Bottom line, if you've never seen an Iron Maiden show, but have been to other, newer metal bands' shows, go see the masters at their game.  And get me a DT hat!

- Genghis is looking for some online t-shirt deals now...


Podcast #101: Dio

Ronnie James Dio (1942 - 2010)Genghis and Ragman remember Ronnie James Dio in a podcast devoted entirely to the man, the legend, and Metal God in his own right.  Ronnie was not only a great musician, vocalist, and lyricist, he was also a great human being.  Join Genghis and Ragman as they discuss Dio and the musical legacy he left behind.  And if that ain't enough, the boys are joined by Tracy G, Eric Martin (Mr. Big), Donnie Vie (Enuff Z'Nuff), Paul Shortino, Richard Christy (Charred Walls of the Damned) and Rudy Sarzo (Blue Oyster Cult, Dio) to share their stories and experiences in celebration of the man who was Ronnie James Dio.

Beer(s) of the Show: Holy Diver (Young's Double Chocolate Stout with a shot of Frangelica Liqueur), Petrous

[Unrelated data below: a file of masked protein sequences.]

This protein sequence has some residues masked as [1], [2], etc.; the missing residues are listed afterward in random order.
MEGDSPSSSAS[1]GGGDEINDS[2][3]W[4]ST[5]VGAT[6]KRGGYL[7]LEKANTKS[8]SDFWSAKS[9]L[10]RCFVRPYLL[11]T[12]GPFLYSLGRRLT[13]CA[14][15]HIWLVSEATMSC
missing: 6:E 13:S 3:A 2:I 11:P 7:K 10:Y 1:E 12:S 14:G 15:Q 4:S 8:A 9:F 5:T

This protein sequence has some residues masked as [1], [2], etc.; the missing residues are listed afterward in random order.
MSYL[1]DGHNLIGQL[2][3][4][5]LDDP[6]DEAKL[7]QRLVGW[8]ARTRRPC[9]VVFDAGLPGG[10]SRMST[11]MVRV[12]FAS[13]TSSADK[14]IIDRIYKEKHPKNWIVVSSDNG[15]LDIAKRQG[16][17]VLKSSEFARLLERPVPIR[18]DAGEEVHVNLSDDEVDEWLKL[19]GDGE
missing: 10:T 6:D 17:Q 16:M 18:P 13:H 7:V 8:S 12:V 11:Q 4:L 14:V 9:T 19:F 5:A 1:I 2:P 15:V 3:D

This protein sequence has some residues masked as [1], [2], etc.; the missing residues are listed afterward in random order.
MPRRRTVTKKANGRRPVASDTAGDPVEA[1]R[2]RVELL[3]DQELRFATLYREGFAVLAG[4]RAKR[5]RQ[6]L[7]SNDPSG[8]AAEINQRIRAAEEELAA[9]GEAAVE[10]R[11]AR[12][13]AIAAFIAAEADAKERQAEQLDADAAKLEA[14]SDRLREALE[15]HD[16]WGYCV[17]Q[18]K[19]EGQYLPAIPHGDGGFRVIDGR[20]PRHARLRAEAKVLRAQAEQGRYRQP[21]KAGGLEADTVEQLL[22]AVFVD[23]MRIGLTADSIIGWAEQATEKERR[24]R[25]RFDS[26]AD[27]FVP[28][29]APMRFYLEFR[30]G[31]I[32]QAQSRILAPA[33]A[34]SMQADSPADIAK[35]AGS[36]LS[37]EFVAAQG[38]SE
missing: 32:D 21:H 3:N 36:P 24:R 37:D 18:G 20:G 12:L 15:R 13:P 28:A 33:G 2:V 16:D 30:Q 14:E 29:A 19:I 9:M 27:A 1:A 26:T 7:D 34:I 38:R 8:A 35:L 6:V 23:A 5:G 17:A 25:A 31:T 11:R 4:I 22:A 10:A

DVD(s) of the Show: Dio - Holy Diver Live and Heaven and Hell - Radio City Music Hall Live

Featured Tracks: Dio - King of Rock N' Roll, Invisible, Blood From a Stone; Rainbow - Stargazer; Dio - We Rock; Rainbow - Man on the Silver Mountain; Dio - Rainbow in the Dark; Black Sabbath - Neon Knights; Dio - I Could Have Been a Dreamer; Tenacious D - Dio; Dio - Egypt (The Chains are On), Wild One, Holy Diver, Just Another Day, Push; Black Sabbath - Heaven and Hell; Dio - Rock N' Roll Children; Heaven and Hell - Bible Black; Black Sabbath - Falling Off the Edge of the World; Dio - End of the World; Rainbow - The Gates of Babylon; Black Sabbath - After All (The Dead); Dio - Born on the Sun, This is Your Life

Ragman's Pick of the Show: Black Sabbath - The Sign of the Southern Cross

Genghis' Pick of the Show: Black Sabbath - Mob Rules

- Genghis and Ragman will miss Ronnie James Dio.  Rest In Peace, Ronnie. 

Podcast #101: Dio


Holy Diver

In memory of our beloved Ronnie James Dio, our resident chef and beer recipe specialist, Turtlehead, has concocted a simple and delicious drink to honor the man and the legend.  Built on a foundation of Young's Double Chocolate Stout for boldness and flavor, an ounce (or two) of Frangelico hazelnut liqueur - named for an Italian, 17th century hermit monk - is poured into the depths to create a drink that's a perfect end to a perfect meal.

  • 1 bottle Young's Double Chocolate Stout
  • 1oz. Frangelico Hazelnut Liqueur

- Genghis insists before you drink it, hold your glass high, and say 'Here's to you, Ronnie.  Horns up!'